ORIGIN OF THE GUESTHOUSE MIMBELLI
Public records show that hotel Mimbelli’s building was registered for the first time on December 28, 1885. At that time it was owned by a widow, Mrs. Teresa Francesca, born Zupa. House was built by her late husband,c (1836-1871), commander of several sail ships within Peljesac Marine Society.
Captain Astrid Gurich was only 35 when he died. He drowned when his sail ship Fanny Gurich sank in 1871, on the way from Constantinople to England. Several years later, a young widow Teresa married captain Ivan Stuk. House was registered into his name soon after the wedding.
OREBIĆ - The town of Sea Captains
Orebić central settlement developed in the 15th century and was named after the family who restored the castle inside the fortified settlement. In the 17th century ships from Pelješac were an important part of Dubrovnik merchant fleet. Ship owning families become richer and invest in joint ships.
In 1865 the Pelješac Maritime Society (Associazione di Marittima Sabioncello) was established. Company culminating in 1873 when it had 90 sailing vessels with total tonnage of 45000t with 2000 sailors, of which 250 captains who sailed through all the world’s seas.
MIMBELLI FAMILY MAUSOLEUM
Orebić was founded by a noble family of sea captains in 1584, and ever since it was home to sea captains and seafarers. One of the greatest families, the one that helped the poor and donated the building where Orebić municipality resides today is the Mimbelli family, better said their last descendant Baldo Mimbelli.
Baldo Mimbelli was son of Antonio Mimbelli, one of the five Mimbelli sons who lived and worked in Russia. He traded grain and transported it to all parts of the world on his ships. One day father Antonio brought home a Russian governess with her daughter to teach and raise his children. His son Baldo fell hopelessly in love with the governess’s daughter. But it was a forbidden love as he was a nobleman and she was only a governesses’ daughter.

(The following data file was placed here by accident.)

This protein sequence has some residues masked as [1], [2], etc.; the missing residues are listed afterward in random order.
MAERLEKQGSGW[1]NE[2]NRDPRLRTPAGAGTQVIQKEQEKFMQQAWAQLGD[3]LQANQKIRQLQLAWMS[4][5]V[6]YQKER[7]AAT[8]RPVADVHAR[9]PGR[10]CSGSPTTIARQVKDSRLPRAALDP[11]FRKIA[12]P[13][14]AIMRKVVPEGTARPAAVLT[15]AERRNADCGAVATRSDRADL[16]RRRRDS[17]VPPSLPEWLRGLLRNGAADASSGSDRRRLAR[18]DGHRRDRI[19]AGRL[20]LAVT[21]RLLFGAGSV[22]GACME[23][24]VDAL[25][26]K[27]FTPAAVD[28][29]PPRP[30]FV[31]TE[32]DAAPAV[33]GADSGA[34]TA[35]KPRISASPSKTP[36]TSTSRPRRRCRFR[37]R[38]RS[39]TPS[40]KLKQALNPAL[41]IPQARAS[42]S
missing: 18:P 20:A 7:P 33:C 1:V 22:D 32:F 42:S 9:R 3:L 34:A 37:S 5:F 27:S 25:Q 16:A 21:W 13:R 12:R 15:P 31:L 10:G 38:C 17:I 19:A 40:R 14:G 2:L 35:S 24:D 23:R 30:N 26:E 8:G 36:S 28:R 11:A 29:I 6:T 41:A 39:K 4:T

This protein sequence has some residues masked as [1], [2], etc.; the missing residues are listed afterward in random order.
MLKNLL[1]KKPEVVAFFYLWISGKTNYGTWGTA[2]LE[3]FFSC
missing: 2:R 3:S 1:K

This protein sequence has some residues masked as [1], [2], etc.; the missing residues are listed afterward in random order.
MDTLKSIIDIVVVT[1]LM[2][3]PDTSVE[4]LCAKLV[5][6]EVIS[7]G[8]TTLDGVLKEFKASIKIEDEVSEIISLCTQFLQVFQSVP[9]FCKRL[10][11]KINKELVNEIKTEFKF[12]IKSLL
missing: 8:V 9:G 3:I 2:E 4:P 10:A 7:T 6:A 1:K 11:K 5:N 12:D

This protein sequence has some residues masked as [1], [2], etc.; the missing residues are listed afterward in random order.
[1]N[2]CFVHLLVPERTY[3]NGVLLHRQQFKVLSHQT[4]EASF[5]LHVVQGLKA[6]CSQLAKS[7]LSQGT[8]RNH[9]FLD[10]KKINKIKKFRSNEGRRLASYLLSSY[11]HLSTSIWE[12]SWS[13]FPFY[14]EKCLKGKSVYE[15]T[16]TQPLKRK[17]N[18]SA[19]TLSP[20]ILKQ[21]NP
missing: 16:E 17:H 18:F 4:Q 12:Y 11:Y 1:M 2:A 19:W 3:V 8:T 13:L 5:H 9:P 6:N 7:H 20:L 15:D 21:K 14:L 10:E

Antonio and his wife forbade Baldo to act on his emotions and merry the Russian girl as she was of a lower class and different faith. Baldo swore to his parents that he will never love again, and that the Mimbelli will extinct. And so it was.
Baldo never married. He lived a life of solitude in Trieste and visited Orebić from time to time.Near the end of his life he commissioned a monument to be built-in the family mausoleum in Orebić. He commissioned it from a famous Croatian sculptor Ivan Rendić.
The monument tells a story of love that is beyond social boundaries and beyond life itself. It is a marble statue of a girl who fell asleep whilst holding a jug of water. The water is spilt, as it is the life of the great Mimbelli family when its last descendant died. But the girl, the love, still stands the test of time rising proudly above the Pelješac channel, greeting all the passengers who pass, reminding us that true love never dies, that those who love live forever in the hearts of the people who they touched.
On his death-bed Baldo asked that he and his parents be buried in the family mausoleum in Orebić. As they died in Italy they were transported in lead sarcophagi to Orebić. People of Orebić transported them to the Monastery on the hill. They pulled the sarcophagi for three days and three nights along the forest up to the hill of the Franciscan monastery where they lie to this day.